The following is a press release from the Serious and Deadly Use of Force Investigation Taskforce. The taskforce was convened by the Community Police Commission, but was independent from the CPC.
An independent Seattle taskforce has voted to adopt a comprehensive set of 15 recommendations about how investigations should be conducted after serious and deadly uses of force by police officers. They include major reforms to statewide and local investigation practices.
The recommendations will be presented to the Seattle City Council on Wednesday, September 11 at 9:30 am. Afterwards, the co-chairs of the taskforce, Jim Graddon, formerly with King County Sheriff’s Office and SeaTac Police Department, and André Taylor, founder and CEO of Not This Time will be available for comment outside of Council Chambers.
In 2017, the companion legislation to Seattle’s landmark 2017 Police Accountability Ordinance directed the Community Police Commission (CPC) to convene a group of stakeholders and assess the feasibility of conducting investigations into police use of serious and deadly force wholly external from the Seattle Police Department (SPD).
To do that, the CPC created the Serious and Deadly Use Force Investigation Taskforce (SDFIT). The group includes members from various community groups, former and current law enforcement, and police accountability organizations.
The Taskforce first convened in April 2018 and had nine meetings, meeting for its last time in August. In that time, the Taskforce met with national experts, talked with and learned from the families of people killed by police use of force, and compiled a set of 15 recommendations.
After the Taskforce started its work, Initiative 940 was approved by 60 percent of Washington voters and has, among other things, required independent investigations. The Taskforce’s recommendations include ways both the City of Seattle and Washington State can fully implement I-940 in ways that community and law enforcement can have confidence in and are fair, thorough, and transparent.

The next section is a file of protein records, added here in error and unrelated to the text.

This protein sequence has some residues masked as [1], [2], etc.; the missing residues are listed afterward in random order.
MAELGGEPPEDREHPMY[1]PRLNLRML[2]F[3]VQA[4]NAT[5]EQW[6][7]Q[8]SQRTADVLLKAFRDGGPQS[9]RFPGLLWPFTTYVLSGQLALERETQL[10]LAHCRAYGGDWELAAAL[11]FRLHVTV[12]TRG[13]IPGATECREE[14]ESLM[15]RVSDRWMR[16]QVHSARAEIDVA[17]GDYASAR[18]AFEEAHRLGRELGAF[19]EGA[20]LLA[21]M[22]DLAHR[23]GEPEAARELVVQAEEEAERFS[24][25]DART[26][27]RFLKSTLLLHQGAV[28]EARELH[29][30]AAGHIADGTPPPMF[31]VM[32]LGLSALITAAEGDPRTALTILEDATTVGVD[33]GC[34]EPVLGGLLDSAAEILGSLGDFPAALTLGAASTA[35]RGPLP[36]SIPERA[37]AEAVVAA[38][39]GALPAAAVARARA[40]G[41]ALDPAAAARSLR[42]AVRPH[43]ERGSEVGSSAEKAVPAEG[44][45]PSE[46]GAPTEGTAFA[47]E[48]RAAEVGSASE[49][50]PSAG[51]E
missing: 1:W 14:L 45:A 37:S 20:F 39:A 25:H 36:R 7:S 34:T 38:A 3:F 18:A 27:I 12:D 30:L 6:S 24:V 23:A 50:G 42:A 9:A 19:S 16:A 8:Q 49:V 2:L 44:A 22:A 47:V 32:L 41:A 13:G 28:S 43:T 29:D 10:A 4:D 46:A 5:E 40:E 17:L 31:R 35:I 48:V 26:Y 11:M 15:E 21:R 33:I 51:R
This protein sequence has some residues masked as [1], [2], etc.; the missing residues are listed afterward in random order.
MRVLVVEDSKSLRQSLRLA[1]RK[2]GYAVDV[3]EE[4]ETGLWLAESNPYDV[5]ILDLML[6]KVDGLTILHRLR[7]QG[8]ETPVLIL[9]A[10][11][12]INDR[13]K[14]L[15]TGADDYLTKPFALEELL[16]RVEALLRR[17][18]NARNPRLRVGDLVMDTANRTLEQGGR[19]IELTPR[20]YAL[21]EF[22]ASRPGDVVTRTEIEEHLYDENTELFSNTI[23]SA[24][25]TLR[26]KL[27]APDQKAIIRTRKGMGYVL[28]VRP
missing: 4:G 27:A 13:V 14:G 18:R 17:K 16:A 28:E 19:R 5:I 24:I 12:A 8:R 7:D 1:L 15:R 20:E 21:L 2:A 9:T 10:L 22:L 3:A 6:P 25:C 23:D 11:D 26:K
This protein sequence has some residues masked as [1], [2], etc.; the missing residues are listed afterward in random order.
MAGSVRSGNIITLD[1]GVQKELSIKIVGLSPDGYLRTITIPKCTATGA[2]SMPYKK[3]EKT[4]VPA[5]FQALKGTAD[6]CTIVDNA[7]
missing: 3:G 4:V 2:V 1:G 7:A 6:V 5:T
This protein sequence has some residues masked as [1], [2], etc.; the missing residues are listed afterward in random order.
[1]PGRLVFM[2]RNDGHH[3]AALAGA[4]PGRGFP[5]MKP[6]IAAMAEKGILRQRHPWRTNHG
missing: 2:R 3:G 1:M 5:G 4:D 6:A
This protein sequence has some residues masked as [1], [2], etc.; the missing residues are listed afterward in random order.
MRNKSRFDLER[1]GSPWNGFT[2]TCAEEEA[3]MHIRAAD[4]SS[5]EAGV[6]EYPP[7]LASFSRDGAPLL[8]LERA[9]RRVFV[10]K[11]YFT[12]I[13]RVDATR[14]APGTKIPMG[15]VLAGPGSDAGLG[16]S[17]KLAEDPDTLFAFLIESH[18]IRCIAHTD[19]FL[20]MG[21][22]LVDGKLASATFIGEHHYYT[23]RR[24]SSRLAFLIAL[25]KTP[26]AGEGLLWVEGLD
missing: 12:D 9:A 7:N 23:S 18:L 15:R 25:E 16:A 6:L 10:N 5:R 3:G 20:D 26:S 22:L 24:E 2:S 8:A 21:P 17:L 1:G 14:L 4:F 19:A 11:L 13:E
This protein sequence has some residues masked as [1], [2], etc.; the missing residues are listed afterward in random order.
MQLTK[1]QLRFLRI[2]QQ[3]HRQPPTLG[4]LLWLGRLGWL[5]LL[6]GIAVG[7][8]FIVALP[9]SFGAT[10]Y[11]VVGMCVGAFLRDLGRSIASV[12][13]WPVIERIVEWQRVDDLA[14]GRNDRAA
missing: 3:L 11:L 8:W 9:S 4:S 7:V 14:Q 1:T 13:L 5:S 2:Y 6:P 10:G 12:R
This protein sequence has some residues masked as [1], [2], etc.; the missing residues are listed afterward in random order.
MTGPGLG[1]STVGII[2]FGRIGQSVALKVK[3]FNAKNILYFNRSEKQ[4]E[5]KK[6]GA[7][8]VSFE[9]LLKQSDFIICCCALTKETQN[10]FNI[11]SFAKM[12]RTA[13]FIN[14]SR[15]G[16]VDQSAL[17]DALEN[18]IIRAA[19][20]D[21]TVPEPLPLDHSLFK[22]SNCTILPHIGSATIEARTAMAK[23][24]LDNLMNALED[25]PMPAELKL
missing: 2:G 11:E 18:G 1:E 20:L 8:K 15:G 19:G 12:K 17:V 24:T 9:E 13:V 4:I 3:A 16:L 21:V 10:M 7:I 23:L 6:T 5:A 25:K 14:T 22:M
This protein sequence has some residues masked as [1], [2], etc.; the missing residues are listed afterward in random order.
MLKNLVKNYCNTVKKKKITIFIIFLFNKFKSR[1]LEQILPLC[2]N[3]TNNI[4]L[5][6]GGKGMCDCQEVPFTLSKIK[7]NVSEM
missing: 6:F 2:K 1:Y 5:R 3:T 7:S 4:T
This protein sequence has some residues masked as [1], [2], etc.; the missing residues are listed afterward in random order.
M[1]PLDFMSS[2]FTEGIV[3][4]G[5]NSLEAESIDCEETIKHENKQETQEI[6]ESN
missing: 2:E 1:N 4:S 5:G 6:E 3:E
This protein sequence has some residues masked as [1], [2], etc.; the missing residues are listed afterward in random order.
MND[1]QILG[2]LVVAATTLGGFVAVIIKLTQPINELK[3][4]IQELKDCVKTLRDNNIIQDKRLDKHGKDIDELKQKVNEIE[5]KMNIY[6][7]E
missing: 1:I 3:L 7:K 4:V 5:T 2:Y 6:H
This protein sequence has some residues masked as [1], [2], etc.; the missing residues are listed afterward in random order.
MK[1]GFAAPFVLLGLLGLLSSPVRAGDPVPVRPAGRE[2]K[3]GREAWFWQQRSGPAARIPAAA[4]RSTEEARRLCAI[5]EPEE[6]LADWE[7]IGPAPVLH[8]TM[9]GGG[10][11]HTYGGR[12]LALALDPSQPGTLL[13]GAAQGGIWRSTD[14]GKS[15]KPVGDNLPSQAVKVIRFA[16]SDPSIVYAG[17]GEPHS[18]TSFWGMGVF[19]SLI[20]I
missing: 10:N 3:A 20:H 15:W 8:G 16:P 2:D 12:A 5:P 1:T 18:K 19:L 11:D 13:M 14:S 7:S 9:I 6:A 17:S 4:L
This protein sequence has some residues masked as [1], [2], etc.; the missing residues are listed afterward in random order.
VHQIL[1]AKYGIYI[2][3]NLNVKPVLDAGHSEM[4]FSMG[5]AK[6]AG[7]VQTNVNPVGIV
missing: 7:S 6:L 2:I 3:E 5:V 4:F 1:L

The recommendations made by the Taskforce are attached to this press release. They were shaped by looking at best practices and weaknesses from around the country and here at home. They address, among other things, the following issues:
- Ways the City of Seattle can proactively work to reduce use of deadly force by police officers.
- Providing better support for families of those impacted by police use of serious and deadly uses of force.
- Conducting independent investigations that both community and officers can have confidence in.
- Creating a statewide or local body with the authority to conduct criminal investigations into serious and deadly uses of force by officers that is independent from law enforcement.
- Creating a first-in-the-nation statewide office to track, analyze, and report on data related to these investigations.
Statewide and local impacts
These recommendations are scheduled to be presented to the Seattle City Council for consideration by the City on Wednesday, September 11.
However, they also create a statewide framework that would bring all of Washington into compliance with I-940, which was overwhelmingly approved by voters last November. Right now, the Washington State Criminal Justice Training Commission is considering rules for what will be required for independent investigations. The Taskforce’s statewide recommendations are an answer to that question. They would have the confidence of the community and create a fair and uniform investigation process for officers across Washington.